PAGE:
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How Vietnamese Refugees Spent 40 Years Rejuvenating An Oklahoma City Neighborhood

San Nguyen stands along Classen Blvd. in Oklahoma City's Asian District.
Jacob McCleland
San Nguyen stands along Classen Blvd. in Oklahoma City's Asian District.


San Nguyen stands along Classen Blvd. in Oklahoma City’s Asian District and points out some of the Vietnamese-owned businesses north of NW 23rd Street.


“We have the hair salon. We have the massage center. We have the chiropractice,” Nguyen said. “We have a lot of Vietnamese restaurants that go up here to 36th.”


The Obama administration plans to resettle 10,000 Syrian refugees next year, but Republicans have opposed the move, saying the Syrians present a security hazard. Few Syrians have been settled in Oklahoma, but after the end of the Vietnam War four decades ago, a wave of refugees arrived in the state.


Nguyen walks into a restaurant and orders tea and a big, steaming bowl of pho – a soup of beef broth and noodles with vegetables and meat. It’s a popular dish in Oklahoma City, first brought here by Vietnamese refugees in the 1970s after the communist government of North Vietnam captured Saigon.


Nguyen worked as a part-time translator for the U.S. Embassy in Saigon. His job put his life in danger after Saigon fell, but it also gave him the means to get out of Vietnam. He was airlifted by helicopter from the U.S. embassy roof. His wife and two children had escaped Vietnam a couple weeks earlier.


“I could not have anything with me except only empty hands with some paper, my papers,” Nguyen said. “I could not take anything out with me.”


He reunited with his family at Fort Chaffee in Arkansas and, within a couple of weeks, he earned a position with Catholic Charities. His job: To find sponsors for Vietnamese refugees in Oklahoma City.


“I am the first one to come here to get a job like that,” Nguyen said. “And also I am the first one to be naturalized.”


He said he helped resettle nearly 7,000 Vietnamese families in Oklahoma City -- a refugee community that helped transform the area now known as the Asian District, centered around Classen and NW 23rd.


Nguyen, who studied law in Vietnam, later went to work as a deputy court clerk in the U.S. District Court in charge of new citizen naturalization and new attorney admission. He is also a Catholic deacon for the Oklahoma City Archdiocese, and ministered in prisons for 20 years.


Bob Blackburn, the executive director of the Oklahoma Historical Society, said the Vietnamese newcomers helped reshape a dying part of Oklahoma City.


“Whereas much of the country was mired in hyperinflation, high gas prices, a recession, here in Oklahoma things were better than most,” Blackburn said.


Blackburn said Oklahoma City was a good place to find work in the 1970s, but its inner city was struggling. Developments were springing up to the north and south of the city, and school desegregation led to white flight to the suburbs. The opportunity for jobs, affordable housing and the low cost of living attracted Vietnamese refugees.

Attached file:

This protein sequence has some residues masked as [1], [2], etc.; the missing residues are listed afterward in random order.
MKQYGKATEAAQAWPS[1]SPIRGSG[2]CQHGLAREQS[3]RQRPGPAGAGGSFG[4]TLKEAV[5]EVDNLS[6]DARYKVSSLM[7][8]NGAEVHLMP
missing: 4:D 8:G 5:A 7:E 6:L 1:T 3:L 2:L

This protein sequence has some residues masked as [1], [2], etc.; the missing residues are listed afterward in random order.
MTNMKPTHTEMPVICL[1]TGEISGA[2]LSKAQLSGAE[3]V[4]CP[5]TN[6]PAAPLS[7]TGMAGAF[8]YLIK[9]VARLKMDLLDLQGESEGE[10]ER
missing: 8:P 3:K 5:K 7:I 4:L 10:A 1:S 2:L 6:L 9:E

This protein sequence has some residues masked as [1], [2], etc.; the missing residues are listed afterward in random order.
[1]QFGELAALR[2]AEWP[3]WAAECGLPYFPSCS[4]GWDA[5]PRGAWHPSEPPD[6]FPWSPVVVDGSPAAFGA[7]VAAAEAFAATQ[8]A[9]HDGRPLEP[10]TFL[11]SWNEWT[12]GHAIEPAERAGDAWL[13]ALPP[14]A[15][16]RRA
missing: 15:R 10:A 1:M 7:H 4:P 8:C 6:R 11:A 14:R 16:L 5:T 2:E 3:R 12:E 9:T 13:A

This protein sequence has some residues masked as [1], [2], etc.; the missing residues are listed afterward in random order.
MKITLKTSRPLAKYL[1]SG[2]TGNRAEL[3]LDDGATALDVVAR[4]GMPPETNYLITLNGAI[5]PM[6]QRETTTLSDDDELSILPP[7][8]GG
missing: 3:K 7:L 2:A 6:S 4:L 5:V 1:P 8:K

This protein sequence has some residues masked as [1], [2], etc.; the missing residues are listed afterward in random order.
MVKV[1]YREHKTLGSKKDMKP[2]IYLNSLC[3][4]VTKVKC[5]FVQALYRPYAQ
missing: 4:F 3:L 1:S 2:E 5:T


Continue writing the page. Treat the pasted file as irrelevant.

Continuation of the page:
“They helped fill the gap that was left by the retreating middle class white population,” Blackburn said.


Vinh Nguyen holds his military identification from his time as a lieutenant colonel in the South Vietnamese army.
Credit Jacob McCleland / KGOU
Vinh Nguyen holds his military identification from his time as a lieutenant colonel in the South Vietnamese army.

Many of the refugees were educated, like Nguyen. Blackburn said they helped stabilize a declining neighborhood.


“They are not a burden on the majority population,” Blackburn said. “They are moving into areas that others had abandoned and they are contributing to this vitality a lot of good restaurants, a lot of good bakeries. New attorneys, new physicians, dentists, doctors.”


Sitting at his dining room table, Vinh Nguyen looks through a few reminders of his time in Vietnam, like his military identification card when he was a lieutenant colonel in the South Vietnamese Army.


“When I left, the communists behind me were shooting at me. But I escape on the boat on the Saigon River to the ocean,” Vinh Nguyen said.


He was one of the so-called “boat people” who fled Vietnam. He spent 36 hours at sea with 30 other people on a small boat before he was picked up by the U.S. Navy’s Seventh Fleet. He ended up in refugee camps in Guam and Camp Pendleton before he got a sponsor in Oklahoma City. He later earned a degree in computer science and worked as a computer analyst for the Internal Revenue Service.


Vinh Nguyen, no relation to San Nguyen, said the area now called the Asian District was poor when he arrived in the mid-1970s and full of old, empty houses.


“We’re growing and we doing business over there, and now the Classen area is flourishing now. If without the Vietnamese,  believe me, the Classen area would die,” Vinh Nguyen said.


Vinh Nguyen never really considered leaving Oklahoma City. Other large Vietnamese enclaves in the United States, like in California, are too expensive and there aren’t as many jobs.


“I think Oklahoma is a good place to live. I like it here. I love it here,” he said.


He might visit Vietnam again if the communist government loses power. But for now, he’s comfortable in his adopted home and he is happy to call himself an Okie.


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Jacob McCleland spent nine years as a reporter and host at public radio station KRCU in Cape Girardeau, Mo. His stories have appeared on NPR’s Morning Edition and All Things Considered, Here & Now, Harvest Public Media and PRI’s The World. Jacob has reported on floods, disappearing languages, crop duster pilots, anvil shooters, Manuel Noriega, mule jumps and more.
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